Also, it's extremely hard to compare the mRNA vaccines which have a two dose schedule with the adenovirus vaccines which mostly have a one dose schedule.
J&J has one dose. AstraZeneca has two doses. So AZ would be comparable.
Has anyone done a head to head comparison with an adenovirus vaccine and mRNA at a population level? I feel like some country must have done it, but I've stopped paying close attention to those papers.
On a population level, many months ago, when AZ wasn't approved yet, in the VAERS. mRNA had 10 million doses and the J&J vaccine 1 million at the time. I think there were 30k entries for mRNA from Moderna and Biontech. There were barely any for J&J, indistinguishable from natural coincidence I would say.
Regardless, I think that prospective studies are more accurate than retrospective population-based studies and the ones I referenced in my previous comment
are prospectively designed.
There's also been some small amount of evidence that longer delays between doses might boost efficacy even further.
I've also read reports that the likelihood of side effects (not adverse effects necessarily) increases the longer you wait for the second dose. I think I remember a talk of an immunologist who explained this as a natural phenomenon because the initial dose sensitizes potentially for a longer period of time and still builds up when the second dose is applied so that the second dose really triggers an immediate immunological reaction to the sensitized immune system, and this just for the purpose of higher antibody count.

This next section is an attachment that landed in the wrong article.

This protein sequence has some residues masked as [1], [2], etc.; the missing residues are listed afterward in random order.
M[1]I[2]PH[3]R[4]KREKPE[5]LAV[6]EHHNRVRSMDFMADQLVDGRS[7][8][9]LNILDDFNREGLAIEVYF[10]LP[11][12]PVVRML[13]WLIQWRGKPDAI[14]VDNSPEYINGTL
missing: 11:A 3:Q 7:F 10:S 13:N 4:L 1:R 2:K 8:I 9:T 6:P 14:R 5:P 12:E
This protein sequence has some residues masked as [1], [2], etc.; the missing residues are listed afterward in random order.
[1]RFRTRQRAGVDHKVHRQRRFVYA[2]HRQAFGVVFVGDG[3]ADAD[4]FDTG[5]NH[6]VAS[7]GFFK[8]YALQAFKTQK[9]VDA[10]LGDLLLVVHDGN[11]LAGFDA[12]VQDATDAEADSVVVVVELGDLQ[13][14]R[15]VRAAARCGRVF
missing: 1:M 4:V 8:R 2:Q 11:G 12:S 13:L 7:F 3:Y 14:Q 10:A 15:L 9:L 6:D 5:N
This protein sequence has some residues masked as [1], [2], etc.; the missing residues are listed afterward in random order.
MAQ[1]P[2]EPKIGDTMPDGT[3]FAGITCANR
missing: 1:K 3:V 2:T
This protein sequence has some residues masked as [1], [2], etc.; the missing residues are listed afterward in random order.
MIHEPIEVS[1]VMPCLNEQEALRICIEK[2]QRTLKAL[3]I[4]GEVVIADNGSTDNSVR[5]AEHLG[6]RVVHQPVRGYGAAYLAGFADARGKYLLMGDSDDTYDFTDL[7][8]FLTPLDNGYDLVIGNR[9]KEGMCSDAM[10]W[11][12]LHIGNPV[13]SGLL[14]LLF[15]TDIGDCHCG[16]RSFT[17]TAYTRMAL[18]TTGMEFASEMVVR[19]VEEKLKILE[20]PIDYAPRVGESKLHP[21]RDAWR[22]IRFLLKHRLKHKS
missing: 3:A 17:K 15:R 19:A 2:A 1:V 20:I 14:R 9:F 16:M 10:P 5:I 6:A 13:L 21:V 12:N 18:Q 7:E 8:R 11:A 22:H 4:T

This is also the reason why vaccines enhance the disease in case the virus mutates in any way that the built antibodies don't work anymore. Fortunately, this hasn't happened yet. But in case it happens, which is a ticking time bomb with the virus still spreading in the presence of partially vaccinated populations, there could be another outbreak that hits vaccinated people harder just like it hits people harder who have their second or third infection.
Maybe the issue is that they just didn't wait long enough after the first dose or didn't adjust them to weight and gender, so that it were mostly heavy men who decreased the overall efficacy of the first dose. Or they could have given smaller second doses but didn't wait long enough after the second dose for their outcome measurement.
But mechanistically, I also see why mRNAs liposomes just aren't the best transporters. They are immediately absorbed systemically and fuse with all kinds of cells in the whole body. Even in regions where you don't need and want any immunological response such as the epithelium or the ovaries. Wouldn't it be preferable to use a transporter that remains in the muscle tissue and can only enter muscle cells? As far as I know, such nanoparticle transporters also exist, but they are more expensive, complex, and probably patented already for cancer applications. Alternatively, microfluid buffering for a sustained release could also avoid an over-rapid response. It would have to be a subcutaneous injection then and not an intramuscular injection, which is more difficult to do.